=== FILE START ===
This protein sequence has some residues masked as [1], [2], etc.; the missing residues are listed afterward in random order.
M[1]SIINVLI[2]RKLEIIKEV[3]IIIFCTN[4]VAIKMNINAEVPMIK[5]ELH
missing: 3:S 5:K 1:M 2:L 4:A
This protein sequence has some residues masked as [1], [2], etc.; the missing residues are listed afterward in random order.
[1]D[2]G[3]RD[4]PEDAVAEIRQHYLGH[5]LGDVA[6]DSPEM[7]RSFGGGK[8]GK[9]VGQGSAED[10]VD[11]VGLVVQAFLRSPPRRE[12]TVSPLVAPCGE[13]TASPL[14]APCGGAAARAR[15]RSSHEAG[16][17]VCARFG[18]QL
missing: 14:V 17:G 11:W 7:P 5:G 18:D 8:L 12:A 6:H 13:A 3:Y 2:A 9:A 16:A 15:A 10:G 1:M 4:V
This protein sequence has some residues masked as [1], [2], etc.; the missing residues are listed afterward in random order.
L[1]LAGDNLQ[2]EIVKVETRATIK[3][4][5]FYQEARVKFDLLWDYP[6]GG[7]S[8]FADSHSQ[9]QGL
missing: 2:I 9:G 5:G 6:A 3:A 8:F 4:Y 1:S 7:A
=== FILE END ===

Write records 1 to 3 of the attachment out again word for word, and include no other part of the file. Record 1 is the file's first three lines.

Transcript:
This protein sequence has some residues masked as [1], [2], etc.; the missing residues are listed afterward in random order.
M[1]SIINVLI[2]RKLEIIKEV[3]IIIFCTN[4]VAIKMNINAEVPMIK[5]ELH
missing: 3:S 5:K 1:M 2:L 4:A
This protein sequence has some residues masked as [1], [2], etc.; the missing residues are listed afterward in random order.
[1]D[2]G[3]RD[4]PEDAVAEIRQHYLGH[5]LGDVA[6]DSPEM[7]RSFGGGK[8]GK[9]VGQGSAED[10]VD[11]VGLVVQAFLRSPPRRE[12]TVSPLVAPCGE[13]TASPL[14]APCGGAAARAR[15]RSSHEAG[16][17]VCARFG[18]QL
missing: 14:V 17:G 11:W 7:P 5:G 18:D 8:L 12:A 6:H 13:A 3:Y 2:A 9:A 16:A 15:A 10:G 1:M 4:V
This protein sequence has some residues masked as [1], [2], etc.; the missing residues are listed afterward in random order.
L[1]LAGDNLQ[2]EIVKVETRATIK[3][4][5]FYQEARVKFDLLWDYP[6]GG[7]S[8]FADSHSQ[9]QGL
missing: 2:I 9:G 5:G 6:A 3:A 8:F 4:Y 1:S 7:A